The story found in 2 Kings 2:23-25 of an angry prophet, two she bears, and forty-two mauled children is one that has puzzled Bible readers. Recently a young man asked me about the meaning of the story, and all I could provide was when one mistreats a prophet of God he mistreats God Himself for you cannot separate God from His prophet. While I still believe that to be a true concept, I no longer believe it is the main thrust of the story.
The trial of Stephen is a pivotal moment in the Book of Acts and contains one of the greatest sermons ever preached by man. Stephen's trial echoes that of Christ's and has a similar effect on the early church. Within Stephen's sermon is contained the history of Israel in nutshell form and God's history of redemption on brilliant display. Stephen's sermon ends in the same place where Peter's sermon ended on the Day of Pentecost, and though the people were again cut to the heart, mass conversions were not the result. The third witness to Jerusalem climaxed in tragedy, yet with a divine ovation, as the gospel began its outward expansion to the ends of the earth.
The audio sermon below was recorded in November of 2016 and contains a sermon that I have preached only once. I am looking forward to giving it again next Lord's Day and hope the boldness of Stephen will rekindle the fire of conviction in the hearts of God's children as it has mine.
One of the unique features of Old Testament poetry (and sometime prose) is heavy use of parallelism. Hebrew parallelism generally presents itself in one of the following three formats:
First, there is what is known as a straight line parallelism or an AA, BB, pattern of parallelism in which consecutive lines parallel each other and help interpret one another. For example, Psalm 44:1:
What is the #1 enemy of unity? How is the creation mandate fulfilled in the Church? In what way does Acts 2 portray a reversal of Babel and the original division of languages? We hope the following audio sermon provides the answers to these questions and more.
The book of Acts should be considered the second volume in a two-volume set. This point is often overlooked due to the arrangement of the New Testament cannon wherein the Gospel of John is placed between the two volumes.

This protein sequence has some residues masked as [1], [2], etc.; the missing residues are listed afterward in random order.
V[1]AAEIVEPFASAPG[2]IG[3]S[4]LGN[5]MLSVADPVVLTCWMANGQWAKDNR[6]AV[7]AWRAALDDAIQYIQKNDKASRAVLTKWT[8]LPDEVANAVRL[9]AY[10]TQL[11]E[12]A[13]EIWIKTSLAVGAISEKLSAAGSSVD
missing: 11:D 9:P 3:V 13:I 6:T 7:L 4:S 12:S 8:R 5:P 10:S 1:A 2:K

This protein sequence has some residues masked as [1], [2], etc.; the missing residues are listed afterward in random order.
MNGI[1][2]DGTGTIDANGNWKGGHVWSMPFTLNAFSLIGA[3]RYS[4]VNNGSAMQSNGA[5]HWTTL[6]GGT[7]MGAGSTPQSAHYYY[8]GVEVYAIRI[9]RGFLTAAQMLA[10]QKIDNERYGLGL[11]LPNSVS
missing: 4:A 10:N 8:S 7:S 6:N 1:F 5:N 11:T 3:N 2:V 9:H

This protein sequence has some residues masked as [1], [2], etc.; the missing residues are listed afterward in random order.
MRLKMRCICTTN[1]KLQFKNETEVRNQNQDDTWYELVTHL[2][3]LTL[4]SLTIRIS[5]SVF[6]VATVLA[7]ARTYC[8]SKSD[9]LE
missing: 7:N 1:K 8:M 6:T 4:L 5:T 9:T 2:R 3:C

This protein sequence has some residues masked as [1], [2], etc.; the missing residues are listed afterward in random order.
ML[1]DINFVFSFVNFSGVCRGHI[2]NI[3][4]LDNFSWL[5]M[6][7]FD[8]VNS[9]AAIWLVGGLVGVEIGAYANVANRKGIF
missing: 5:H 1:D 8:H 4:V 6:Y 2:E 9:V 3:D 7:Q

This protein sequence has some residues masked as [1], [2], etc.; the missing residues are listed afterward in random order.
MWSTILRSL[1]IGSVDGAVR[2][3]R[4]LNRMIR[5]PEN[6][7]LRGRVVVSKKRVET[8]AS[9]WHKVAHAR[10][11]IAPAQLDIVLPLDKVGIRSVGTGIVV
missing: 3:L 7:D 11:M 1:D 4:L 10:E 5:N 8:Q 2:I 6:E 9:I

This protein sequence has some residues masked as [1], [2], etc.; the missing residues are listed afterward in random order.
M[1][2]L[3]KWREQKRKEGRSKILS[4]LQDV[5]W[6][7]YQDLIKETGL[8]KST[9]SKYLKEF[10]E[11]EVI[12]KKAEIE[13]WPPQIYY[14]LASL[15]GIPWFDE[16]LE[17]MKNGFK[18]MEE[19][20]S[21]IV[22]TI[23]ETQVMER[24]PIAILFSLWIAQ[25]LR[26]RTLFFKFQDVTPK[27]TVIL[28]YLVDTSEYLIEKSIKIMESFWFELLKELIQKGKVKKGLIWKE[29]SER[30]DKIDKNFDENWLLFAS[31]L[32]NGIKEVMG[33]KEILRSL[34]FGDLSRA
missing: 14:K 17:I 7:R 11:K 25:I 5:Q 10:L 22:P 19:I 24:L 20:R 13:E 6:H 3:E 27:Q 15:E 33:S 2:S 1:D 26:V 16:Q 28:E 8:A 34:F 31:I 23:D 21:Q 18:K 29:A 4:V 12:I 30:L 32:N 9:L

Consider the following points:
Here is a free PDF version of Brother Ron Courter's helpful study on the book of Ecclesiastes. If you get a chance, drop him a line to thank him for his work and making it available.
All my life I have heard the story of the crucifixion taught and assumed I had an accurate understanding of the suffering Christ endured. I was surprised to learn that some of what I thought I knew was actually false. I encourage you to take some time and consider the following presentation with an open mind. May we ever strive to fully appreciate the incredible price that was payed at Calvary for our redemption and live a life of gratitude as an expression of thanks.
Life is tough. Sometimes it doesn’t make sense. For a while things roll along just fine, and then out of nowhere tragedy follows tragedy. Life overwhelms.
One preacher put it this way. “Cheer up! Things could always get worse. So, sure enough, I cheered up and things got worse!”
Exodus 6:2-8 is a declaration of God uttered in the form of a poem. The poem consists of two stanzas (vv. 3- 6a, and vv. 6c-8d). Each stanza consists of three strophes. The three strophes of each stanza are meant to develop the theme of the stanza of which they are a part. There are also three refrains. (vv. 2c, 6b, and 8e) that begin, connect, and end the stanzas.
Bible geography is much like Bible poetry in that they are both greatly neglected in the studies of most Christians. Geography and topography are considered boring endeavors with little reward compared to other areas of study. In a society of instant gratification, studies in Bible geography are found wanting.
is an evangelist of the Church of Christ in Arlington, Texas.